The consensus read here says "no" to ferrite in high power RF amplification.
in proton synchrotron particle accelerators, ferrite is used nearly universally
as part of the tuned
circuit, in the resonators used to develop very high RF voltages. Fair Rite,
Amidon don't offer
any product for this use, but Philips/Ferroxcube and a few others do. 8C12,
4B3, and 4M2 have been used
up to the limit of flux density from 0.5 to 20 MHz. The cores are huge, ~0.5
meter diameter. DC bias is
applied to vary the mu and allow the resonators to be tuned to track the proton
or heavy ions as they speed up.
I played with this stuff about 10 years ago for a project that was cancelled,
including building a test driven by 8877 at 5 MHz.
I may have a paper and poster on the topic that I can share on request. In
this case, the variability of mu with bias and flux is used to benefit. Iron
powder toroids weren't used to do this.
> Message: 6
> Date: Thu, 3 Feb 2011 04:02:13 -0800
> From: "Jim Thomson" <firstname.lastname@example.org>
> Subject: [Amps] What to buy?
> Date: Mon, 31 Jan 2011 10:52:57 -0500
> From: "Carl" <email@example.com>
> Subject: Re: [Amps]To: What to buy?
> Hmmm, ferrite has never been recommended for RF tank circuits that Im aware
> of. Ferrite is fine in receiver and other low level applications mostly at
> low frequencies.
> Good amplifier engineering has used powdered iron in various mixes,
> generally from Micrometals in North America.The #2 mix is the usual choice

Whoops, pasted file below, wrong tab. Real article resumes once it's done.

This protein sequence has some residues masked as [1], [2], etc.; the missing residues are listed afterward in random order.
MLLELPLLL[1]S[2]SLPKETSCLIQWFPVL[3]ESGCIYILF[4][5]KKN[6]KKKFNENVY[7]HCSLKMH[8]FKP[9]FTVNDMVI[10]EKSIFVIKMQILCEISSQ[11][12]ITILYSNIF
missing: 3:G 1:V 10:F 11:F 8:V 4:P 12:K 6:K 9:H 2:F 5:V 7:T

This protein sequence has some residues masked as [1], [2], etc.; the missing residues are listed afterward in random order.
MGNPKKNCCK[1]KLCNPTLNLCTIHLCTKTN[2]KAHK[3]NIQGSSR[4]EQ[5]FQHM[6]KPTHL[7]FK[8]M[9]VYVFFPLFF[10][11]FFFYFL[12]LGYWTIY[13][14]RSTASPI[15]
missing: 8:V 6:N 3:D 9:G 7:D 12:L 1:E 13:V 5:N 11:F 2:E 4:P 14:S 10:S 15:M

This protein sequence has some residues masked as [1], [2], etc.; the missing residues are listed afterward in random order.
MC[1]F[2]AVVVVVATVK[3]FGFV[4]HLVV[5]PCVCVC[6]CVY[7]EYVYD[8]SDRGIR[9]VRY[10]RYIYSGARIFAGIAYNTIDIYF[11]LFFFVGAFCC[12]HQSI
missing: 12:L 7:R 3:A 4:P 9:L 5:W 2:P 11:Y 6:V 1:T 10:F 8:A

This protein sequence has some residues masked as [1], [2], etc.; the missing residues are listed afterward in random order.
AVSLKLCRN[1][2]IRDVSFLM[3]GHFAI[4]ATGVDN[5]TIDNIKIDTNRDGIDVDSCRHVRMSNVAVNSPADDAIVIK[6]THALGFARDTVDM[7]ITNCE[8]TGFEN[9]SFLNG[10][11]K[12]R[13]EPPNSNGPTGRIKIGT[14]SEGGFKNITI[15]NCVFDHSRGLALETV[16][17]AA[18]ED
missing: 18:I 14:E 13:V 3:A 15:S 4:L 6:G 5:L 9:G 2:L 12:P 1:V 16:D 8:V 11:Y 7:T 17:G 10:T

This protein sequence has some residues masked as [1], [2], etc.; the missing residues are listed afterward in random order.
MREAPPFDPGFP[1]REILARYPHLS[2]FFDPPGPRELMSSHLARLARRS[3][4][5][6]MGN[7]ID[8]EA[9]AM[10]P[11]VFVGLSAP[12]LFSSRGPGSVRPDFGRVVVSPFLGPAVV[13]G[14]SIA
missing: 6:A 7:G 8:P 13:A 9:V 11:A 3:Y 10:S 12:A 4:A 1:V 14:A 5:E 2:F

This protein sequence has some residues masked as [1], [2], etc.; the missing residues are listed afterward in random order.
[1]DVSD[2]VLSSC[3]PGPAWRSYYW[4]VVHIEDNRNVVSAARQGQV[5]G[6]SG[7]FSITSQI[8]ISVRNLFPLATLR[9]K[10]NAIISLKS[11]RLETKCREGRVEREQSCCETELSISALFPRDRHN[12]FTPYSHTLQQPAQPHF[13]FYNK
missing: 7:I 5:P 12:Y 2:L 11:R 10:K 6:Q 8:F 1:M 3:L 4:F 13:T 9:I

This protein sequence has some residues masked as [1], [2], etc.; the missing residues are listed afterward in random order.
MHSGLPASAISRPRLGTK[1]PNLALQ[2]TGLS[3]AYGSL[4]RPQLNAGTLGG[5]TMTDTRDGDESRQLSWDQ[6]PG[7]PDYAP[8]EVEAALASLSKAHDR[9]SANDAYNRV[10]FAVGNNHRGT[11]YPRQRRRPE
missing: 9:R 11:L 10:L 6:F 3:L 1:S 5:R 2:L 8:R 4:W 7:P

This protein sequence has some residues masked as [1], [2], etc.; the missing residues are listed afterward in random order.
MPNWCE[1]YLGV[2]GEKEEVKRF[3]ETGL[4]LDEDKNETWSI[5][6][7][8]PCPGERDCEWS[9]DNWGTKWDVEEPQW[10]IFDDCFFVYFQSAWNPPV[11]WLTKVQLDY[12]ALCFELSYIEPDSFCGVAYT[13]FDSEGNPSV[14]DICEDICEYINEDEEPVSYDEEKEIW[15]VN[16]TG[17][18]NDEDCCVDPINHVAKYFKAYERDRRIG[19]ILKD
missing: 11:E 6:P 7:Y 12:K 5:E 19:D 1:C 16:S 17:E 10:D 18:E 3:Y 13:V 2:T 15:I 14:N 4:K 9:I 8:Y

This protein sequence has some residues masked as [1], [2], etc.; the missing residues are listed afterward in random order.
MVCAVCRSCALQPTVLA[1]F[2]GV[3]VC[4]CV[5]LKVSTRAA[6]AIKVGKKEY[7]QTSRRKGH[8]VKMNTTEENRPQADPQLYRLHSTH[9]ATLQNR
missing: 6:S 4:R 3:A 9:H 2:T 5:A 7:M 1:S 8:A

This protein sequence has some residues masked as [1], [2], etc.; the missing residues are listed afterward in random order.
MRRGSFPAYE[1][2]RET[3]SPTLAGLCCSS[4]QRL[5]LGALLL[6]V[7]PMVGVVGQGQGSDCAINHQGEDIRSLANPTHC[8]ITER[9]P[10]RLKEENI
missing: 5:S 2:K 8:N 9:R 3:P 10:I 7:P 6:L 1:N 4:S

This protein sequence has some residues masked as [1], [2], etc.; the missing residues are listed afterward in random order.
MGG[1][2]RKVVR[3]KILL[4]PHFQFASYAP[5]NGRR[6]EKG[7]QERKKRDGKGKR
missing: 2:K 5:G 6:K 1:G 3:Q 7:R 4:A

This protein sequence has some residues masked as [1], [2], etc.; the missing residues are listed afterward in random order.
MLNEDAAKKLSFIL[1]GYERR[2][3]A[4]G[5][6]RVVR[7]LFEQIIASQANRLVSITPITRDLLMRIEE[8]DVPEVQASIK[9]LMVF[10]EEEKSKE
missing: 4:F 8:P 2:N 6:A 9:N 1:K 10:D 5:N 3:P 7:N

> in amps for 160-80M and has been in use since the late 70's.
> There are huge differences between the 2 materials in regards to losses and
> temperature stability.
> ----- Original Message -----
> From: "Jim Brown" <firstname.lastname@example.org>
> >> How are things different in a transmitter's resonant circuits? First,
> > we want to minimize loss, so we (should) use low loss cores (like
> > Fair-Rite #61 or #67). These are NiZn cores, and have much lower mu than
> > those designed for RFI suppression (like #31 and #43).
> > Inductors wound on #61 or #67 can have Qs on the order of 10 or more,
> > and are typically self-resonant a bit above HF.
> > Note also that my work has focused on ferrite materials, NOT powdered
> > iron.
> > 73, Jim Brown K9YC
> ### Ferrite would not last more than 30 x seconds in any tank circuit, in
> any HF amplifier. Type #2 mix [ red cores] powdered iron cores are what is
> normally used. Beware that there are TWO types of T-225 cores... lableled
> 225-2A and 225-2B. The A version is only 1/2" thick. The B version is
> 1" thick.
> Jim VE7RF
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